On Palm Sunday, the church celebrates Jesus’s triumphal entry into Jerusalem, and Jesus’s journey toward the cross. We commit ourselves to pave the way for well-being in our neighborhood. We wave our palm branches and usher in mental health justice, paving the way with our faith and our commitment to act…
In Jamaica there’s a saying that goes “We likkle but we Tallewah!” meaning we might be small, but we are mighty. That’s how I felt about the day of service on this past Sunday. Though a small group, we were strong in our presence in the community and did something big! We picked up
“Holding hands, looking in the face of your neighbor and speaking the benediction describe a tradition that could only have emerged from a community deeply committed to and invested in each other.”
The Chicago Coalition for Welcoming Churches is number 50…
After our campaign to support the work of the Center for Changing Lives wraps up in December, we will start a new campaign focused on social justice issues impacting the LGBTQ community. There are many opportunities to explore. What organizations will we engage and support? What type of advocacy do we want to promote? What type of service work should we do?
Twenty-third Sunday after Pentecost Sunday, October 23rd This testimony was offered in worship by Yali Amit as part of a four-week series: (Re)Formation, Worship at the start of #Reformation500. This Sunday focused on how we are Formed by Failure. The invitation to testimony today asked the question, “When has Lutheranism failed you?” I met Sara on the online dating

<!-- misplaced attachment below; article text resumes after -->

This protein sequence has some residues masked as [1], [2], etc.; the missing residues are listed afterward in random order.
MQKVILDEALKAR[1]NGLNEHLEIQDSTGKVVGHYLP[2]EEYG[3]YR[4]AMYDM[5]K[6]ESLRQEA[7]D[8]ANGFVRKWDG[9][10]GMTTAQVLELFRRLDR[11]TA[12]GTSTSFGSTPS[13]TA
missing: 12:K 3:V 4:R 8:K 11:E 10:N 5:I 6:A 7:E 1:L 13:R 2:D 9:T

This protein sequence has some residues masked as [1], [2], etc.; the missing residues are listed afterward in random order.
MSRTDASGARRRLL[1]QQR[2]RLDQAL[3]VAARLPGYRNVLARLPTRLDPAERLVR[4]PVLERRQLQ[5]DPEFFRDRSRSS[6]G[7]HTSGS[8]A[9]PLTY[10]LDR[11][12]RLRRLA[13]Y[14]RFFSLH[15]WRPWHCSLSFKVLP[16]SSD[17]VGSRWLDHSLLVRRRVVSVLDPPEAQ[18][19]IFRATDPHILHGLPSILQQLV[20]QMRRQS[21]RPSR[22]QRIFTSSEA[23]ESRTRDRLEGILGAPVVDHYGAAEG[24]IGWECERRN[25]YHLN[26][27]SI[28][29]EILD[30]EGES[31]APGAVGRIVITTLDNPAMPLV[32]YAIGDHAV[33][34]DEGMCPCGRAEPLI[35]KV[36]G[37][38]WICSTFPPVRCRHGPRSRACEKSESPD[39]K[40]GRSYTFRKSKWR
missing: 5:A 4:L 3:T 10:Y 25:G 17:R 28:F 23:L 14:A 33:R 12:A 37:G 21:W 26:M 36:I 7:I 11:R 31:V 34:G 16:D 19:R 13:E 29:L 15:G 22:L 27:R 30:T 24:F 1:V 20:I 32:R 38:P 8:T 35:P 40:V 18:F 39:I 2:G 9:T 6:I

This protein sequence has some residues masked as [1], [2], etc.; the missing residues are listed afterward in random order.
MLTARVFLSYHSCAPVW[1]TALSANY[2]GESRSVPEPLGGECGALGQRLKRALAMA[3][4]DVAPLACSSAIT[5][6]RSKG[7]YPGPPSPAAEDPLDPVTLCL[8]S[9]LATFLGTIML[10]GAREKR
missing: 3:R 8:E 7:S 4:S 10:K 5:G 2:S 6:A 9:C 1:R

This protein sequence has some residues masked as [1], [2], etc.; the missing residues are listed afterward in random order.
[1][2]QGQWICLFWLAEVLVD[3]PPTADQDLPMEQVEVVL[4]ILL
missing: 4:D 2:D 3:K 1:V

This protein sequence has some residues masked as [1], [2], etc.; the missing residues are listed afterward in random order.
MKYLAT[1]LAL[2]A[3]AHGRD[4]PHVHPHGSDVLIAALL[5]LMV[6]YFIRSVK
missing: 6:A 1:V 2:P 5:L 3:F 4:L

While already creative, CCL feels talking about money in our community and institutions is a radical practice that yields both individual and communal benefits as a common language about money is developed.
The Social Justice Committee and Church Council have been in dialogue this summer about moving forward with a new structure for how the St Luke’s community can live out our collective call to “act with justice and righteousness” (Jeremiah 22:3).
The 1,000 Mile March will recreate a portion of King’s historic 1966 march into Marquette Park and celebrate the tremendous efforts of community members, organizations and institutions to create a more just city, while recognizing that we still have many more miles to go.
The Pride Parade is almost here and we get to celebrate that ALL are welcome in this place.